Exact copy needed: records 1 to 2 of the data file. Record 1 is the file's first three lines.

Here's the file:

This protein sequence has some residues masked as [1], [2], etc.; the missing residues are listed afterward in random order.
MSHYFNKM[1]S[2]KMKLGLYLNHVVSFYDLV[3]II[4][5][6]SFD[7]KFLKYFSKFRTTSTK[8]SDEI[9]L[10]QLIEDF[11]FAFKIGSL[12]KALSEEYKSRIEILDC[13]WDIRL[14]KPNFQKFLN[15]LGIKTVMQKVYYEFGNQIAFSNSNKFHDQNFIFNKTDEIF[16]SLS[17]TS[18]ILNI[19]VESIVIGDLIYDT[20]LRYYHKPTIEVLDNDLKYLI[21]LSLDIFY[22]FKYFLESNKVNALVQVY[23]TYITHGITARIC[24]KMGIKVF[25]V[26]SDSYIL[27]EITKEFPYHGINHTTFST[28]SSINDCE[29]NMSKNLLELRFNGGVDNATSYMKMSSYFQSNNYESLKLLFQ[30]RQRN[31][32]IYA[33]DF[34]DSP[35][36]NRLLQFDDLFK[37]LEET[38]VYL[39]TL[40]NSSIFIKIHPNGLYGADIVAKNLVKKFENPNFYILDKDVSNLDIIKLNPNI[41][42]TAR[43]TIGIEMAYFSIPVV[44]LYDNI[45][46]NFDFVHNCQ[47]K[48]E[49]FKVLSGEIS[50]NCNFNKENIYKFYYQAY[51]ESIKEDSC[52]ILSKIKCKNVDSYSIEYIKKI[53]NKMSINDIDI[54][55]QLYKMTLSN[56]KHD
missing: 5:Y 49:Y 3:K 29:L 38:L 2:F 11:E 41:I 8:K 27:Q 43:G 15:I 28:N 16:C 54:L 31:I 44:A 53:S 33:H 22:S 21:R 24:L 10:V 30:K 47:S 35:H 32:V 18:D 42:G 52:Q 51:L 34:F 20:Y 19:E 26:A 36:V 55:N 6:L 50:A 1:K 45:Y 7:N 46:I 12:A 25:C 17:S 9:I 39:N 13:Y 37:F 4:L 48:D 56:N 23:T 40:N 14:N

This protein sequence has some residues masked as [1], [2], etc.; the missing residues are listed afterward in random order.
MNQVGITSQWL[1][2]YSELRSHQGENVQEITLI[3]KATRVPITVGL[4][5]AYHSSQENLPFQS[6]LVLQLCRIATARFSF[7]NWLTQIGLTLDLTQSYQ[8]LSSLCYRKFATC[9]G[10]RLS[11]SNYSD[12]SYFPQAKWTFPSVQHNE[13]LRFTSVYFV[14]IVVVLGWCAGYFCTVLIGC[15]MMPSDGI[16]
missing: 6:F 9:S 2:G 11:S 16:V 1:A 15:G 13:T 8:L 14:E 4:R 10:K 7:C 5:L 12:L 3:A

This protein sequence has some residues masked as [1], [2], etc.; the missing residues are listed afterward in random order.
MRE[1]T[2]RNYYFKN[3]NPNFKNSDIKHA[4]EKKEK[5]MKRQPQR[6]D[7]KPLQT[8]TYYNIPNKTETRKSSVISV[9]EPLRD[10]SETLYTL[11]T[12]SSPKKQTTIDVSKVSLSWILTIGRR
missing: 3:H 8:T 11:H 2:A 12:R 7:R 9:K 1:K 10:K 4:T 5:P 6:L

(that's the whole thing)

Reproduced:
This protein sequence has some residues masked as [1], [2], etc.; the missing residues are listed afterward in random order.
MSHYFNKM[1]S[2]KMKLGLYLNHVVSFYDLV[3]II[4][5][6]SFD[7]KFLKYFSKFRTTSTK[8]SDEI[9]L[10]QLIEDF[11]FAFKIGSL[12]KALSEEYKSRIEILDC[13]WDIRL[14]KPNFQKFLN[15]LGIKTVMQKVYYEFGNQIAFSNSNKFHDQNFIFNKTDEIF[16]SLS[17]TS[18]ILNI[19]VESIVIGDLIYDT[20]LRYYHKPTIEVLDNDLKYLI[21]LSLDIFY[22]FKYFLESNKVNALVQVY[23]TYITHGITARIC[24]KMGIKVF[25]V[26]SDSYIL[27]EITKEFPYHGINHTTFST[28]SSINDCE[29]NMSKNLLELRFNGGVDNATSYMKMSSYFQSNNYESLKLLFQ[30]RQRN[31][32]IYA[33]DF[34]DSP[35][36]NRLLQFDDLFK[37]LEET[38]VYL[39]TL[40]NSSIFIKIHPNGLYGADIVAKNLVKKFENPNFYILDKDVSNLDIIKLNPNI[41][42]TAR[43]TIGIEMAYFSIPVV[44]LYDNI[45][46]NFDFVHNCQ[47]K[48]E[49]FKVLSGEIS[50]NCNFNKENIYKFYYQAY[51]ESIKEDSC[52]ILSKIKCKNVDSYSIEYIKKI[53]NKMSINDIDI[54][55]QLYKMTLSN[56]KHD
missing: 5:Y 49:Y 3:K 29:L 38:L 2:F 11:E 41:I 8:K 27:Q 43:G 15:I 28:N 16:C 54:L 31:I 44:A 53:S 33:H 22:S 21:R 24:L 10:V 30:K 47:S 35:H 32:V 18:D 42:G 52:Q 51:L 34:F 20:Y 19:E 26:A 36:V 55:N 6:L 50:A 1:K 45:Y 7:N 46:I 12:A 25:C 17:S 9:I 39:N 13:Y 37:F 4:L 48:D 56:N 23:T 40:N 14:N

This protein sequence has some residues masked as [1], [2], etc.; the missing residues are listed afterward in random order.
MNQVGITSQWL[1][2]YSELRSHQGENVQEITLI[3]KATRVPITVGL[4][5]AYHSSQENLPFQS[6]LVLQLCRIATARFSF[7]NWLTQIGLTLDLTQSYQ[8]LSSLCYRKFATC[9]G[10]RLS[11]SNYSD[12]SYFPQAKWTFPSVQHNE[13]LRFTSVYFV[14]IVVVLGWCAGYFCTVLIGC[15]MMPSDGI[16]
missing: 6:F 9:S 2:G 11:S 16:V 1:A 15:G 13:T 8:L 14:E 4:R 10:K 7:C 5:L 12:L 3:A